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By juxtaposing these two paragraphs, with their lengthy descriptions of Jefferson, Faulkner establishes one of the major themes found throughout all of his short stories, the difference between the present and the past, and how that difference affects people in dissimilar ways.We are reminded of section V in "A Rose for Emily," in which that section's second paragraph, composed of a short sentence and then a very lengthy one, describes how old-timers, "confusing time with its mathematical progression," psychologically still live in the past even though a "narrow bottle-neck of the most recent decade of years" separates them from it.Faulkner creates sentences that, through a series of interrupting phrases, emphasize the weather's effect on the townspeople. the ceiling fan stirred, without freshening it, the vitiated air, sending back upon them, in recurrent surges of stale pomade and lotion, their own stale breath and odor . ." Stylistically, these descriptions interrupt the sentence's natural progression of subject-verb and emphasize the weather's negative effect on the men gathered in the barbershop.
Witchcraft in Mississippi / Bernard De Voto -- Poe in Mississippi / Malcolm Cowley -- The itinerary of an ideological dream / Philip Rahv -- Mr. Volpe -- Chronology and genealogy : the authority of fiction and the fiction of authority / Robert Dale Parker -- The biblical background of Absalom, Absalom!
Faulkner adds a cubit / Paula Snelling -- Reviewing reviews / Saturday Review of Literature -- The Sutpen-Bon-Coldfield family. Folsom -- Charles Bon : the New Orleans myth made flesh / Adelaide P. Rosa Coldfield as daughter : another of Faulkner's lost children / Linda Wagner-Martin -- The other Coldfields : gender, commerce, and the exchange of bodies in Absalom, Absalom!
The first paragraph, one long sentence, portrays the town's present condition: The streets are paved, there is electricity, and black women still wash white people's laundry, but now they transport themselves and the laundry in automobiles.
The second paragraph, like the first, is one complete sentence, but it portrays Jefferson's past: The shade trees, which in the present have been cut down to make room for electrical poles, still stand, and the black women who wash for white people carry the laundry in bundles on their heads, not in automobiles.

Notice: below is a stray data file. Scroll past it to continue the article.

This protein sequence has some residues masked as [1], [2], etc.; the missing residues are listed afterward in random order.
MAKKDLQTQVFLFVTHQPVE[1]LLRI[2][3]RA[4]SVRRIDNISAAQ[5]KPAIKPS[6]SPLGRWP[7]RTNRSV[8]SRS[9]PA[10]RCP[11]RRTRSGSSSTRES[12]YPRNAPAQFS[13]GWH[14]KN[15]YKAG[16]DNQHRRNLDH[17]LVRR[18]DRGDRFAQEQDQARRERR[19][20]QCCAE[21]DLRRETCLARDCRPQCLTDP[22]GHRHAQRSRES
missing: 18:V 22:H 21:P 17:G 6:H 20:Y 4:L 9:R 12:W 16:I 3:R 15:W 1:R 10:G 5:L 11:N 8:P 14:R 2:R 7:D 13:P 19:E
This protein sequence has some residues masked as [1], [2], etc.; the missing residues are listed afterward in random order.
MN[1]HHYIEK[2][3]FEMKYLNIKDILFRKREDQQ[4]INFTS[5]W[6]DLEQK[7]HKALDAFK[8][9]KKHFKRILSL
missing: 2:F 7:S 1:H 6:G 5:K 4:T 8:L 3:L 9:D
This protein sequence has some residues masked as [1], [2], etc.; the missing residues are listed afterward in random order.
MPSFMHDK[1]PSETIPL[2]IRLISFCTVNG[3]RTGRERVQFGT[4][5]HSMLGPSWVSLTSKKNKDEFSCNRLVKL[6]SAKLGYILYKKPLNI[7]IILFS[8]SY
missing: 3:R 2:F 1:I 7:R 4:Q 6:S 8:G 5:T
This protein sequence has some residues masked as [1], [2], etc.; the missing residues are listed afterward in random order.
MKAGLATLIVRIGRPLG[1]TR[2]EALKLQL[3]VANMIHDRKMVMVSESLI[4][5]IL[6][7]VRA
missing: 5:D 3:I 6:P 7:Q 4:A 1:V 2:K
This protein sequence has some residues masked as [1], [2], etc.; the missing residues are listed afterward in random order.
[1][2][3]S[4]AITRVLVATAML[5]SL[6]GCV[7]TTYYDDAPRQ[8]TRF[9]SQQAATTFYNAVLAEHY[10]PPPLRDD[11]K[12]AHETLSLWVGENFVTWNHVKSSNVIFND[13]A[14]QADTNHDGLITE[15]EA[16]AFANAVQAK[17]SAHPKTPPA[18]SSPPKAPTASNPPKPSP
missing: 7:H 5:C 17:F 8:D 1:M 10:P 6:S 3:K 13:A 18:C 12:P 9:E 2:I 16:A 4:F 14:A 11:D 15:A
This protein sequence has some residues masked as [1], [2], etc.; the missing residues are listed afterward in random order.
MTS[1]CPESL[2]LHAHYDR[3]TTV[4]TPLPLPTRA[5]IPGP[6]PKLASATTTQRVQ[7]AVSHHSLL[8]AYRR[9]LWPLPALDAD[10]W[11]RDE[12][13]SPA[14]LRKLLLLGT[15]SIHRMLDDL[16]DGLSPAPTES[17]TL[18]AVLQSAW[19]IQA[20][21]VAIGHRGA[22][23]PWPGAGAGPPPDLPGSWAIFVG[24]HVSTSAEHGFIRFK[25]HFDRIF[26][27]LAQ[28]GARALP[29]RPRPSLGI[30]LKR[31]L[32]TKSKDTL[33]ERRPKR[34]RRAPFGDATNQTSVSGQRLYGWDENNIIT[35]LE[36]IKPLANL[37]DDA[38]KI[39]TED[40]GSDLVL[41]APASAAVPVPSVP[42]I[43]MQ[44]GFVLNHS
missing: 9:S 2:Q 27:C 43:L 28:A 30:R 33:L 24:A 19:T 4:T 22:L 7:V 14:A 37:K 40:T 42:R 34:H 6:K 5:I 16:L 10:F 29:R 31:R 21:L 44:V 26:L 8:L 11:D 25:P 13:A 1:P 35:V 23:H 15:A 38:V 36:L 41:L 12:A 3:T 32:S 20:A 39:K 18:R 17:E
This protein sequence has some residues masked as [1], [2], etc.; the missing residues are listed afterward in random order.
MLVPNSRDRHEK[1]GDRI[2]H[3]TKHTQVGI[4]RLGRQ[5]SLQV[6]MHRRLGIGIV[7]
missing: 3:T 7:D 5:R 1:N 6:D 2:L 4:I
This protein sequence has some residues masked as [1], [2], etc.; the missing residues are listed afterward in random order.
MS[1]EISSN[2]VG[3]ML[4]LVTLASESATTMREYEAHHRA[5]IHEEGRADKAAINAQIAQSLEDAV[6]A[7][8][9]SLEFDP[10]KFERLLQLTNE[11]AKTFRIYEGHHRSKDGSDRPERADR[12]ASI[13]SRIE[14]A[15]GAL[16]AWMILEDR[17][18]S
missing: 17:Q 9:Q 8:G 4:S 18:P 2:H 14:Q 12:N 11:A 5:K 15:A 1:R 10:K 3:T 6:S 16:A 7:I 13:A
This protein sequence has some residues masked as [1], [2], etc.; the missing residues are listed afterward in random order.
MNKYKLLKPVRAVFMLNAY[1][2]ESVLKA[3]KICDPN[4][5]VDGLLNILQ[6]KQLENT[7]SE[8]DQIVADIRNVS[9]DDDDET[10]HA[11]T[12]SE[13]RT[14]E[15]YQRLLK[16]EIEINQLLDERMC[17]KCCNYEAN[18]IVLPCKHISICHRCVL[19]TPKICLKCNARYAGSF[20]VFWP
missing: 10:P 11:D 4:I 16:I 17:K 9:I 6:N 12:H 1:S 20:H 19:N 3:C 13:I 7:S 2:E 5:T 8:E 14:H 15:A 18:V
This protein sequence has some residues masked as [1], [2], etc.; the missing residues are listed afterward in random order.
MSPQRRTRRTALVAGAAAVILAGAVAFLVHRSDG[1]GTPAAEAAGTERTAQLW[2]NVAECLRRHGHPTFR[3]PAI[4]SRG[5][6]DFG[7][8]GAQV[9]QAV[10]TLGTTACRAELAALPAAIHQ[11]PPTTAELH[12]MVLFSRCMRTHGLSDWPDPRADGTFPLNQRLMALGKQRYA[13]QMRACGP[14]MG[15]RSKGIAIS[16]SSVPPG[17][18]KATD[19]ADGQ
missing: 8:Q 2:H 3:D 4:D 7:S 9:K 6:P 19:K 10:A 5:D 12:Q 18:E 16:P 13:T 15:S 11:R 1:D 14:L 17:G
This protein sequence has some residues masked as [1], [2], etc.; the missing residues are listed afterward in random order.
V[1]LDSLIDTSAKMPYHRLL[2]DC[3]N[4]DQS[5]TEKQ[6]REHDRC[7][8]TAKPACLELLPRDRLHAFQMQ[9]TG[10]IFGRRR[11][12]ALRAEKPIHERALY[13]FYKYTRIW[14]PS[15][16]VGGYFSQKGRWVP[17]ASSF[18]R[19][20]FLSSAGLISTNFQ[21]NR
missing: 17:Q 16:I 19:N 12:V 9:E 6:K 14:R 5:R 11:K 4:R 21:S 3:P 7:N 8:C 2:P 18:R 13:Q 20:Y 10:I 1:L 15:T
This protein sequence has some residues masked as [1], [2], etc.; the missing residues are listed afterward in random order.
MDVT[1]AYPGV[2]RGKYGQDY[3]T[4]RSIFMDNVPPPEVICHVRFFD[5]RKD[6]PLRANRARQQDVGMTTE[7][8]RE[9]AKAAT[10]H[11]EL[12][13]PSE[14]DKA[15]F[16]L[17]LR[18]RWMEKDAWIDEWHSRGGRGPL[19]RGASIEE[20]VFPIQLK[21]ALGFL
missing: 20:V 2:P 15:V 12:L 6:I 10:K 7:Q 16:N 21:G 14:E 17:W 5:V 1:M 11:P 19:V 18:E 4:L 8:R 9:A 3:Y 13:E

Oftentimes, a description of an object will be followed by a description of a character: In this way, the object and character, because they have been similarly described, take on the appearance of each other.
For example, at the beginning of "A Rose for Emily," Faulkner describes the Grierson house: "It was a big, squarish frame house that had once been white, decorated with cupolas and spires and scrolled balconies in the heavily lightsome style of the seventies, set on what had once been our most select street." Following this, Faulkner then characterizes Miss Emily, and the "heavily lightsome" style of the house parallels her physical appearance: Her skeleton is "small and spare" — "lightsome" — yet, because of her slight figure, "what would have been merely plumpness in another was obesity in her" — "heavily lightsome." The woman and the house she lived in her entire life are inseparable.Sutpen and southern history / Melvin Backman -- Fathers and sons / John T. Davis -- Fathers and strangers : from patriarchy to counterfamily in Faulkner's Absalom, Absalom! The significance of Thomas Sutpen / Carolyn Porter -- Sutpen as patriarch / André Bleikasten -- A brief for Thomas Sutpen / Woodrow Stroble Sutpen's children. "We have waited long enough" : Judith Sutpen and Charles Bon / Elisabeth Muhlenfeld -- The Judith-Henry-Charles triangle : the innermost kernel of Faulkner's Civil War in the heart / Jun Liu -- Silence, indirection, and Judith Sutpen / Claire Crabtree -- What Clytie knew / Loren F. This conflict culminates in Sarty's warning Major de Spain that his father is going to burn the major's barn.It is after Sarty warns de Spain and then runs toward the major's barn that we have one of the best examples of Faulkner's narrative complexity.When he hears the shots, he instinctively cries out to his father and then begins to run. running again before he knew he had begun to run, stumbling, tripping over something and scrabbling up again without ceasing to run, looking backward over his shoulder at the glare as he got up, running on among the invisible trees, panting, sobbing, 'Father! ' " The sentence builds and builds, faster and faster, until it culminates in Sarty's desperate cry to his father, who he fears has been killed.Faulkner intensifies the scene by repeating the verb "run" and quickens the pace by including words that end in "ing": ". The increasing intensity of the sentence mirrors the young boy's increasing concern for his father's safety.Faulkner, William, 1897-1962 -- Characters -- Sutpen family, Faulkner, William, 1897-1962 -- Characters -- Sutpen family, Faulkner, William, 1897-1962, Sutpen family (Fictitious characters), Families in literature, Families in literature, Literature, Sutpen family (Fictitious characters), Southern States -- In literature, Southern States -- In literature, Southern States, English fiction, United Statesxvii, 289 pages,  pages of plates : 25 cm Collection of reviews and critical essays on Faulkner's Sutpen family, who appear in his novel, "Absalom, Absalom! Cash -- Forms of plantation acculturation / Ulrich Bonnell Phillips -- Myth against history : the case of southern womanhood / Sarah N."Includes bibliographical references and index Evangeline ; Sutpen I / William Faulkner -- William Faulkner's Revolt in the earth / Bruce F. Evans -- Southern women, southern households / Elizabeth Fox-Genovese -- Miscegenation / Sidney Kaplan -- The war for states' rights / The Survivors' Association of Lamar Rifles -- Early understandings.What is important to remember is that Faulkner always has a purpose in choosing which different stylistic technique to use at which point in his stories: The narrative devices mirror the psychological complexity of the short stories' characters and settings.One of the most effective ways Faulkner establishes depth of character and scene is by using long lists of descriptions.